The Israeli and Palestinian negotiating teams will meet on Tuesday in Jerusalem for a sixth round of talks since the resumption of the peace process in July, a senior Israeli official told Haaretz.
On Sunday, Israel Radio quoted senior Palestinian officials as saying that the night before Justice Minister Tzipi Livni, who is leading the talks on behalf of the government, had met secretly with chief Palestinian negotiator Saeb Erekat.
The talks are taking place under a heavy veil of secrecy, with mainly the Israeli side refusing to provide even the smallest detail about the content of the meetings, either before or after they take place. On Monday, too, Livni’s bureau declined to comment on Tuesday’s meeting.
Senior Israeli officials said that the talks currently focus on whether the 1967 border, with territorial exchanges, will be officially recognized as the basis for future agreement. The parties are also trying to reach an agreement on order of the outstanding issues to be addressed. Israel is demanding that talks first be held about security arrangements, and only afterward about borders. The Palestinians are demanding that talks be held about both simultaneously.
It is not yet clear whether U.S. Special Envoy Martin Indyk, who got married over the weekend, will be attending Tuesday’s meeting. On Sunday, a spokesperson for the Department of State issued a special announcement about Indyk’s role in the peace talks, which stated that so far, Indyk had attended only one of the meetings that had taken place between the Israeli and Palestinian negotiating teams.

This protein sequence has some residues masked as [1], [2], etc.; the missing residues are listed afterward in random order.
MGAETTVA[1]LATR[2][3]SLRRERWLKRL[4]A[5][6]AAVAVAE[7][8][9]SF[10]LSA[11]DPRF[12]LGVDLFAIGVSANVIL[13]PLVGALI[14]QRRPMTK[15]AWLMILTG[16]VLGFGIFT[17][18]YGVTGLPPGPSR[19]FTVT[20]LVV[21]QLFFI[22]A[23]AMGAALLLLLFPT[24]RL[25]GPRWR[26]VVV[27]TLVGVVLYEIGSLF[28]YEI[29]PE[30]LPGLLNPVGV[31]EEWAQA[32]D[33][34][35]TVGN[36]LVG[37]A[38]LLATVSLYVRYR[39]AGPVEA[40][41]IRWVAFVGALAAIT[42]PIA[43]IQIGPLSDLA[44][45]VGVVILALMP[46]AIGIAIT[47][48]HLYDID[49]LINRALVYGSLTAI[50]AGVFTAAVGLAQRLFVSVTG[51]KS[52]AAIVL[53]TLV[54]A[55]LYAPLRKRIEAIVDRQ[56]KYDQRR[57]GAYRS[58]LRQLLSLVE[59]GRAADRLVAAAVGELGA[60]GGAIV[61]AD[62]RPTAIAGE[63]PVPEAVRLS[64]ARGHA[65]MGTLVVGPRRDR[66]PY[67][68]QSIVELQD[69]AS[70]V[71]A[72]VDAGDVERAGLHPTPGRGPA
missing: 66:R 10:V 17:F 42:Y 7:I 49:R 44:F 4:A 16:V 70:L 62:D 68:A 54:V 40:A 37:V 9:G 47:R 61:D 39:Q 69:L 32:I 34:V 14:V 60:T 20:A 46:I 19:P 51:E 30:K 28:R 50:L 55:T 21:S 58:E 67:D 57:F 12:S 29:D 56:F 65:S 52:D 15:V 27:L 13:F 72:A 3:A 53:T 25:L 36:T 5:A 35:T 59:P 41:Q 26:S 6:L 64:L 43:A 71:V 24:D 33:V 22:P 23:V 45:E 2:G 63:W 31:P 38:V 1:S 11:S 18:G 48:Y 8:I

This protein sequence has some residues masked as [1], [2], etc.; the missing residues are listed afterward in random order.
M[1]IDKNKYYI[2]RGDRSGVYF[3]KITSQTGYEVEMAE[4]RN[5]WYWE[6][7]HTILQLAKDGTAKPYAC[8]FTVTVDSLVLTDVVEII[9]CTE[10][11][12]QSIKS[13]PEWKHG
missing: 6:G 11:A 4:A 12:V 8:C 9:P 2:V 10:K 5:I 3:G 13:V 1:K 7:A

“Israeli and Palestinian delegations have been meeting continuously since final status negotiations resumed on July 29,” State Department spokeswoman Jen Psaki said in a statement. “The negotiations have been serious, and U.S. Special Envoy Martin Indyk and his team have been fully briefed on the bilateral talks and also participated in a bilateral negotiating session. As we have said in the past, we are not planning to read out the details of these meetings.”
Palestinian President Mahmoud Abbas said on Sunday at a Fatah gathering in Ramallah that only preliminary positions were laid out during the talks with Israel that took place in recent weeks. “Israel presented its positions and we responded to them,” he said, adding that the talks were expected to last between six and nine months.
Abbas added that in addition to the 104 Palestinian prisoners jailed before the Oslo Accords who are to be released by Israel, the Palestinian Authority would ask for the release of 250 more prisoners, among them high-ranking Fatah leaders.
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